‘I Helped Destroy People’

September 1, 2021
The New York Times Magazine

...“We proceeded with our damages claims against the individual F.B.I. agents seeking to remedy the harms they experienced as a result of these abuses,” says Diala Shamas, a staff attorney with the Center for Constitutional Rights, a group that represented the plaintiffs. Their central claim, that the agents violated the men’s religious liberty and could therefore be sued, in an individual capacity, for monetary damages, was struck down by the U.S. District Court for the Southern District of New York, but the U.S. Court of Appeals for the Second Circuit reversed that ruling. The government then took the case to the Supreme Court, which upheld the appeals court’s decision in a unanimous ruling written by Justice Clarence Thomas. Not only did the law allow a person whose religious liberty was burdened to “obtain appropriate relief against a government,” including government officials in their individual capacities, Thomas wrote, “this exact remedy has coexisted with our constitutional system since the dawn of the Republic.”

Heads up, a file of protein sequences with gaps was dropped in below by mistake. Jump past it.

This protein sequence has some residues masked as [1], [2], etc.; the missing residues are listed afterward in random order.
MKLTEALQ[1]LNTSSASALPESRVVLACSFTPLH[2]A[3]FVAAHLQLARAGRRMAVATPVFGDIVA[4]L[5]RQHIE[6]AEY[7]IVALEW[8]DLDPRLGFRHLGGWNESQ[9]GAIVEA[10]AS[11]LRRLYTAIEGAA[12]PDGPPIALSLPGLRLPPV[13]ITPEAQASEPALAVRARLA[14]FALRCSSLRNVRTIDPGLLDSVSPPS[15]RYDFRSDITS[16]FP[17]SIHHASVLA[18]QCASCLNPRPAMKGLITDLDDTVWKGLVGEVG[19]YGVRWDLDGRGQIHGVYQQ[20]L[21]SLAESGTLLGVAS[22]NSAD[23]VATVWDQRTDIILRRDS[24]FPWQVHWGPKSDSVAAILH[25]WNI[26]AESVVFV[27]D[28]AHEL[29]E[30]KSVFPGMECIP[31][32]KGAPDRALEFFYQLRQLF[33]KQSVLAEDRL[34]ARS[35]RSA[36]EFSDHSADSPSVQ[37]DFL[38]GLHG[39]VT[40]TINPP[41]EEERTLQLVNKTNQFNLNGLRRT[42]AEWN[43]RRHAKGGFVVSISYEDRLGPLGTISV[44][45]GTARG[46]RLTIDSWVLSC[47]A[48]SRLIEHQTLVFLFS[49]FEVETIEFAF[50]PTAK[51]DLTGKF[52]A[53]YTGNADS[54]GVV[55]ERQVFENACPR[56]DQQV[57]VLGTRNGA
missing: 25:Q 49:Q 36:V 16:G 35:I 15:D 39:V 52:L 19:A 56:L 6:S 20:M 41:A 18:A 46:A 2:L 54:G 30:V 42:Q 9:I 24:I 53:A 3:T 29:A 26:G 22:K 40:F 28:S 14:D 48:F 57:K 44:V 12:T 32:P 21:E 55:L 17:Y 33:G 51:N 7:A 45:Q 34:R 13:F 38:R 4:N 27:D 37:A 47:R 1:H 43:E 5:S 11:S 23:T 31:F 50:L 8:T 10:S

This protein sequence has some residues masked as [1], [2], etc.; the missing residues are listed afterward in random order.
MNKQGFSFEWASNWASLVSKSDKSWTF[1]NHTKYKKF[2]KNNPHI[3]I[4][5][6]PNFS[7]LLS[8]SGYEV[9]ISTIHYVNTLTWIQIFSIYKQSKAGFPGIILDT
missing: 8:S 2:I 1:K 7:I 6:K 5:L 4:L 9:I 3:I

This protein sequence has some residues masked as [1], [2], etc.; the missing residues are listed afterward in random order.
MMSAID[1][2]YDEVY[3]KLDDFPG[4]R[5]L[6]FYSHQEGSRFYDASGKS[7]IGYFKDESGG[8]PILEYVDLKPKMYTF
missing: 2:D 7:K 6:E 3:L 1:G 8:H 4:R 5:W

Though not a victory on the merits of the claim itself — the justices merely confirmed that the plaintiffs had a right to sue the individual agents — Tanzin v. Tanvir was nonetheless a watershed for government accountability. “Conservatives on the court have traditionally been very averse to modes of accountability, damages in particular, especially against law enforcement, and especially in the context of national security,” Shamas says. “The mere fact that law enforcement is not completely immune to damages in this area sends a powerful message.”...

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Last modified 

September 21, 2021